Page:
The diverse scope of active infection makes the diagnosis and treatment of EPTB pose several challenges to the treating clinicians. The clinical presentations of EPTB are generally non-specific and may mimic other infectious and non-infectious conditions. Secondly, in patients with EPTB, the bacteria may not be as easy to detect in the tissues as it is in the sputum samples of patients with lung TB.
Finally, more than half of the patients with EPTB may not have associated lung disease. Thus, many cases of EPTB remain undiagnosed or are diagnosed late, causing irreparable damage to the organs. A good example is TB of the eye which is commonly misdiagnosed as another form of uveitis (an inflammation in the eye) leading to prolonged vision loss for the patient. Concerted efforts are needed not only to develop accurate diagnostic and treatment criteria, but also to increase awareness about EPTB among physicians who may be treating EPTB cases in their clinics without adequate knowledge of the condition or the protocols to follow.
The challenge is to bring together physicians from different specialties such as neurology, gastroenterology or ophthalmology to the same table to discuss EPTB as a single entity. Specialists tend to remain restricted to their own specialties and rarely get a chance to interact with each other. This means that each specialty remains oblivious to the insights gained into the diagnosis and management of EPTB by another specialty.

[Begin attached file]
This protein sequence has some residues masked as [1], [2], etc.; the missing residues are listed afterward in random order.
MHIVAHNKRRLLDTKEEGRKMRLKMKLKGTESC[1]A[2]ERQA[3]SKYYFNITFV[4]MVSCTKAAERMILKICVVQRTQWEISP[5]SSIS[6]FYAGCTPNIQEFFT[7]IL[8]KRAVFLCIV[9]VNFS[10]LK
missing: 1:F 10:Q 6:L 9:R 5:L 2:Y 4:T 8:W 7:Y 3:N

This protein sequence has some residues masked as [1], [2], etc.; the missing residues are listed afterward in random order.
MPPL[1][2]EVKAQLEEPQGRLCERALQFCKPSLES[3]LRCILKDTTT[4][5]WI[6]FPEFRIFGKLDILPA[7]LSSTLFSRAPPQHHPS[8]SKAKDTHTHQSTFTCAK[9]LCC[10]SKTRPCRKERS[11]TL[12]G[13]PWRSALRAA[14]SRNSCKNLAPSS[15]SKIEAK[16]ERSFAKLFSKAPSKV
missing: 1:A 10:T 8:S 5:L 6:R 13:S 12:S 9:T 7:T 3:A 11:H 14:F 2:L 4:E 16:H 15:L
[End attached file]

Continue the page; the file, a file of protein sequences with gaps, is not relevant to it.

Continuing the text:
The Central TB Division of the government of India decided to meet this challenge in 2014, when it brought together TB experts from 10 different medical specialties to formulate guidelines for EPTB, under the guidance of professor S.K. Sharma, then head of internal medicine at the All India Institute of Medical Sciences, New Delhi. The group was supported by the Cochrane South Asia and Cochrane Infectious Disease groups (a UK-based organisation for evidence-based research) to formulate guidelines for EPTB in India. At the end of the exercise that lasted nearly two years, the group produced select recommendations for only five of the ten organ systems that were investigated. These were called the INDEX-TB (Indian Extrapulmonary TB) guidelines, and were endorsed by the World Health Organisation (WHO). In addition to the guidelines, the group also released clinical practice points for each of the 10 organ systems. While the INDEX-TB guidelines managed to bring different medical specialties on a common platform and highlight the cause of EPTB, much more needs to be done by the central TB division and other inter-governmental agencies like the WHO.